Thoughts on volume (CFS) and river levels and such (sort of rambling)
"Eric" wrote in message
Here's something to think about - and I hope someone has some good
answers or can point me to a good source of info...
. . .
First question - does anyone have a good explanation for what river
level is supposed to represent and a good way to explain some of the
things above without degenerating into a technical hydrodynamic
"Degenerate?" It's for explaining relationships like you describe that
"technical hydrodynamic discussions" were invented. The hydrodynamic
relationship you're looking for relates the 'stage' (which, with the profile
of the stream bed, determines the cross sectional flow area) with the flow
velocity or the total volumetric flow rate. Without going into all of the
hand waving, the velocity will vary roughly as the square root of the depth
in a broad shallow stream. You can degenerate as far as you'd you like if
you feed 'streamflow' or 'Manning equation' into Google.
Better than that, you can construct the relationship directly from the real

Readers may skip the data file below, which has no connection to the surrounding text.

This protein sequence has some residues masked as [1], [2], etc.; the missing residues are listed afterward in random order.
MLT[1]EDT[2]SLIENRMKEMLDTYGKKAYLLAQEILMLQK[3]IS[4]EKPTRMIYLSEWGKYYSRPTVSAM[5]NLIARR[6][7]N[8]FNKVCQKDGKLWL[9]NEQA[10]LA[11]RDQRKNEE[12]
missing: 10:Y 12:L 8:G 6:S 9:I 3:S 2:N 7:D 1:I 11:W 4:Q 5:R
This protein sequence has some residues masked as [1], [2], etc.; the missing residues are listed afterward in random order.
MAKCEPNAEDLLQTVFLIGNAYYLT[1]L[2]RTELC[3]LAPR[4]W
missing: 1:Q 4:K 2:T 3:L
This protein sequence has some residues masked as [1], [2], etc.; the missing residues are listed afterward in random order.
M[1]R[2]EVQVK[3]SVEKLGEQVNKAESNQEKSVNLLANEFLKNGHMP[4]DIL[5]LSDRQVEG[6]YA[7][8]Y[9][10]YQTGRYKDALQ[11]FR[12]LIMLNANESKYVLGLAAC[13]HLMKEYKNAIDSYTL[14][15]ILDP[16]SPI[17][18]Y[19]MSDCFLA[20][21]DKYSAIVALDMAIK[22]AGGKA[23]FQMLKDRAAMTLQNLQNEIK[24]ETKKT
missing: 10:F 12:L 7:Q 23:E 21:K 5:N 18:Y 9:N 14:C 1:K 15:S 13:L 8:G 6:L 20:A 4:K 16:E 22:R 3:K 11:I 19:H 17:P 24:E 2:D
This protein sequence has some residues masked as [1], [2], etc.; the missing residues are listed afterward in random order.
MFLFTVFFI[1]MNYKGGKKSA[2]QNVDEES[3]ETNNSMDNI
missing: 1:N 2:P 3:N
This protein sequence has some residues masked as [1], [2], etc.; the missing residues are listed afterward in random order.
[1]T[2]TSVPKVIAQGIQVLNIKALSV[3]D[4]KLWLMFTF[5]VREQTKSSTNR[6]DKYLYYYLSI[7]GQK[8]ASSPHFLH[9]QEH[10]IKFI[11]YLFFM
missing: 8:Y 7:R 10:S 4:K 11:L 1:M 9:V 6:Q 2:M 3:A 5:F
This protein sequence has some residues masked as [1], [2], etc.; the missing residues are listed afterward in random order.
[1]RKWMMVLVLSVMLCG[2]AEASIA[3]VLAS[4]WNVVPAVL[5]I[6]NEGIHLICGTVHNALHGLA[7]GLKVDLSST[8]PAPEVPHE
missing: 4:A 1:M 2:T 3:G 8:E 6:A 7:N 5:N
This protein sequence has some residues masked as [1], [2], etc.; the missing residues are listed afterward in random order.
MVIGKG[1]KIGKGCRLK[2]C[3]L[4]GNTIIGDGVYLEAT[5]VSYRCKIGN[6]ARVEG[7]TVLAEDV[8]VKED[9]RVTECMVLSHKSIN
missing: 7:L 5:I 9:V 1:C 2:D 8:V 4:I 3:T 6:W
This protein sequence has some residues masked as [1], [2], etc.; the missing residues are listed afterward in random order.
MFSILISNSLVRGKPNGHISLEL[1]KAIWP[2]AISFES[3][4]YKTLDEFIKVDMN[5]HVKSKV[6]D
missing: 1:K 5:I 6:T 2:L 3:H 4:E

world flow data on a particular stream you're interested in.
Second (and partially related question) - I'm probably missing
something obvious here but I can't see the forest for the trees. I'll
use a specific example and we can generalize from there.
Looking at the James River (VA) gauge at Buchanan, you see that the
river is at a particular level and CFS - let's say, for example, 4.75
feet and around 3800 CFS, give or take. Looking downstream, we see that
the Maury River flows into the James at Glasgow, adding its flow to the
James at that point. We see that the Maury River at Buena Vista (a ways
upstream from the confluence) is running at 4.5 and around 2800 CFS.
Now moving downstream on the James, we look at the James River at
Holcomb Rock and the gauge reads about 7.25 feet and about 6000 CFS and
change. Common sense would say (river features like dams excepted) that
part of the extra CFS would be from the water coming from the Maury.
However, the ratio of level / CFS from Buchanan to Holcomb Rock seems
to be pretty continuous, regardless of the level / CFS being added by
Forget trying to work with stages. First, their zeros are completely
arbitrary. Second, the relationship between stage and CFS can be minutely
dependent on the particular transverse profile and bottom characteristics of
the stream on which they're reported.
So what gives? Is this a situation that is particular to this area or
am I missing something here that is true across the board? How does the
Mississippi change when the Ohio flows in?
Combining stages would be meaningless. The CFSs, though, had better add up,
unless it's raining or it's VERY, VERY dry.